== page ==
I am, I am, I am Cover

Backstairs of History: The Best of Recent Biographies

Have you ever thought about writing your memoirs? Of course you have! And you don’t need to be a famous politician or a rock star or an eccentric billionaire to do it—some of the most radical (and successful) memoirs have been written by normal-ish human beings!

But perhaps you need a bit more encouragement? Never fear, below is a list of some of the best biographies of the last few years, and while, yes, there is a celebrity or two, there are ordinary people as well, and each of them have expanded the idea of what a memoir can accomplish—and whose voices need to be heard!

The beautiful struggle : a memoir / Coates, Ta-Nehisi
“With a remarkable ability to reimagine both the lost world of his father’s generation and the terrors and wonders of his own youth in 1980’s Baltimore, Ta-Nehisi Coates offers readers a small and beautiful epic about boys trying to become men in black America and beyond.” (Catalogue)

I am, I am, I am : seventeen brushes with death / O’Farrell, Maggie
“A terrifying encounter on a remote path. A mismanaged labour in an understaffed hospital. This is a memoir with a difference: seventeen encounters with Maggie at different ages, in different locations, reveal to us a whole life in a series of tense, visceral snapshots. It is a book to make you question yourself: what would you do if your life was in danger?” (Catalogue)

Hunger : a memoir of (my) body / Gay, Roxane
“Gay, who deals fearlessly with our hardest truths in both essays (the New York Times best-selling Bad Feminist) and fiction (An Untamed State, an LJ Best Book), here addresses issues of eating and self-image, then broadens her meditation on body as she examines violence against women, starting with a terrible incident in her youth.” (Catalogue)

Making rent in Bed-Stuy : a memoir of trying to make it in New York City / Harris, Brandon
“A young African American millennial filmmaker’s funny, sometimes painful, true-life coming-of-age story of trying to make it in New York City–a chronicle of poverty and wealth, creativity and commerce, struggle and insecurity, and the economic and cultural forces intertwined with ‘the serious, life-threatening process’ of gentrification.” (Catalogue)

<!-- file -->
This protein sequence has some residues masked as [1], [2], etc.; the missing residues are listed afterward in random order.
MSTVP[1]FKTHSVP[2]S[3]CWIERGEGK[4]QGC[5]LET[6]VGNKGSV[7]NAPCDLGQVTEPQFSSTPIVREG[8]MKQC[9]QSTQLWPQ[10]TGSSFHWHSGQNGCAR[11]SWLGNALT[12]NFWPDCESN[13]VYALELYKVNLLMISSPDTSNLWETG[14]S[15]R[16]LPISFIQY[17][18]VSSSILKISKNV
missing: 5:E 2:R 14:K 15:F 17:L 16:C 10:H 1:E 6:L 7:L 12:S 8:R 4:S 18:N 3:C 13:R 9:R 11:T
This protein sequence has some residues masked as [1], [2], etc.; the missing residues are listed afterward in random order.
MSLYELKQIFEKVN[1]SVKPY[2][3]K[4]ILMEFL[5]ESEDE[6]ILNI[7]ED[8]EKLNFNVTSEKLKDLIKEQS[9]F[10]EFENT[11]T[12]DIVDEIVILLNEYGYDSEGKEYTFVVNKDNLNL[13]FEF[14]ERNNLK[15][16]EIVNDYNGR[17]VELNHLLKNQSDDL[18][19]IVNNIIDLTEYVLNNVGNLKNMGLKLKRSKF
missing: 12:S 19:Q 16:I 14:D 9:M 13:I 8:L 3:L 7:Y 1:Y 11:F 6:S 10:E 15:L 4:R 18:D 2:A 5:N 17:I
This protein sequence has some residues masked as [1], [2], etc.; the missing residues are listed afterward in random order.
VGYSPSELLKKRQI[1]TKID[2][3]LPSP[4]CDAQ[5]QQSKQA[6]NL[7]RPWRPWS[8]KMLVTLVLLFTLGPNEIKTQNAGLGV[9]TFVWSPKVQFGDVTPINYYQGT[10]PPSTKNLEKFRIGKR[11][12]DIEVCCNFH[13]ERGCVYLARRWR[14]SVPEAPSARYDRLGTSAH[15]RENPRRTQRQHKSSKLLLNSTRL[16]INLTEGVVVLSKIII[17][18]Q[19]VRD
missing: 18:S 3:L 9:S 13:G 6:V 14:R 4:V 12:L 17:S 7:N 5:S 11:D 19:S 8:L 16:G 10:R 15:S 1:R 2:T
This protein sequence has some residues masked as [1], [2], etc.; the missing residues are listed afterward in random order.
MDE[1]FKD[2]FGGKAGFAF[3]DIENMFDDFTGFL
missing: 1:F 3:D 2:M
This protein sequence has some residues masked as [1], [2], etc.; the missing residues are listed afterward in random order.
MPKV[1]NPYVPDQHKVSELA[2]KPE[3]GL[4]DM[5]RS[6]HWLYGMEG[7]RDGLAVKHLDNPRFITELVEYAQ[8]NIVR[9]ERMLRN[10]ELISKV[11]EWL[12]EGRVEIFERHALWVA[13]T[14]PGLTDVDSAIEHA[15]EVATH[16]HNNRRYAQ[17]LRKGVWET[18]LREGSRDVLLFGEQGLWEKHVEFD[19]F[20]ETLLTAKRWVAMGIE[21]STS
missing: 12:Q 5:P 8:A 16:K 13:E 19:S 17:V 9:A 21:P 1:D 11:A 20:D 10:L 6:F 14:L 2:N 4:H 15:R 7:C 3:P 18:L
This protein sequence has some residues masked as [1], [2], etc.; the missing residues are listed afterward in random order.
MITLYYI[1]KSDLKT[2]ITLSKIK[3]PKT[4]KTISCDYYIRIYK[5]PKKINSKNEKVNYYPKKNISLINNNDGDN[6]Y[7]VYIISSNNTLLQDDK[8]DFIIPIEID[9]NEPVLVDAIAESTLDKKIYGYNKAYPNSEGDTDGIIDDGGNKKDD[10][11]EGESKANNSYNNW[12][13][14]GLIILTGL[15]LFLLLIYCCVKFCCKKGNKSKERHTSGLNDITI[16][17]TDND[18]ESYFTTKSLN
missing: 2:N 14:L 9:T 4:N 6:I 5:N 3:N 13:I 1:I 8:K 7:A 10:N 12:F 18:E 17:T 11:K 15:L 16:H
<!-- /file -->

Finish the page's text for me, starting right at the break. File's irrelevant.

Driving to Treblinka : a long search for a lost father / Wichtel, Diana
“When Diana Wichtel was 13 she moved to New Zealand with her mother, sister and brother. Her father was to follow. Diana never saw him again. Many years later she sets out to discover what happened to him.” (Catalogue)

You can’t touch my hair and other things I still have to explain / Robinson, Phoebe
“A hilarious and affecting essay collection about race, gender, and pop culture from celebrated stand-up comedian and WNYC podcaster Phoebe Robinson.” (Catalogue)

Wishful drinking / Fisher, Carrie
“In her first ever memoir, Carrie Fisher takes us on an intimate, hilarious and sobering journey through her life. Adapted from the sold-out one-woman show of the same name.” (Catalogue)

The good immigrant / Shukla, Nikesh (editor)
“Bringing together 21 exciting black, Asian and minority ethnic voices emerging in Britain today, The Good Immigrant explores why immigrants come to the UK, why they stay and what it means to be ‘other’ in a country that doesn’t seem to want you – but still needs you for its diversity monitoring forms.” (Catalogue)

This is going to hurt : secret diaries of a junior doctor / Kay, Adam
“As soon as Adam Kay set foot on a hospital ward for the first time, he realized there’s quite a lot they don’t teach you at medical school. His diaries from the NHS front line – scribbled in secret after long nights, endless days and missed weekends – are hilarious, horrifying and heartbreaking by turns.” (Catalogue)

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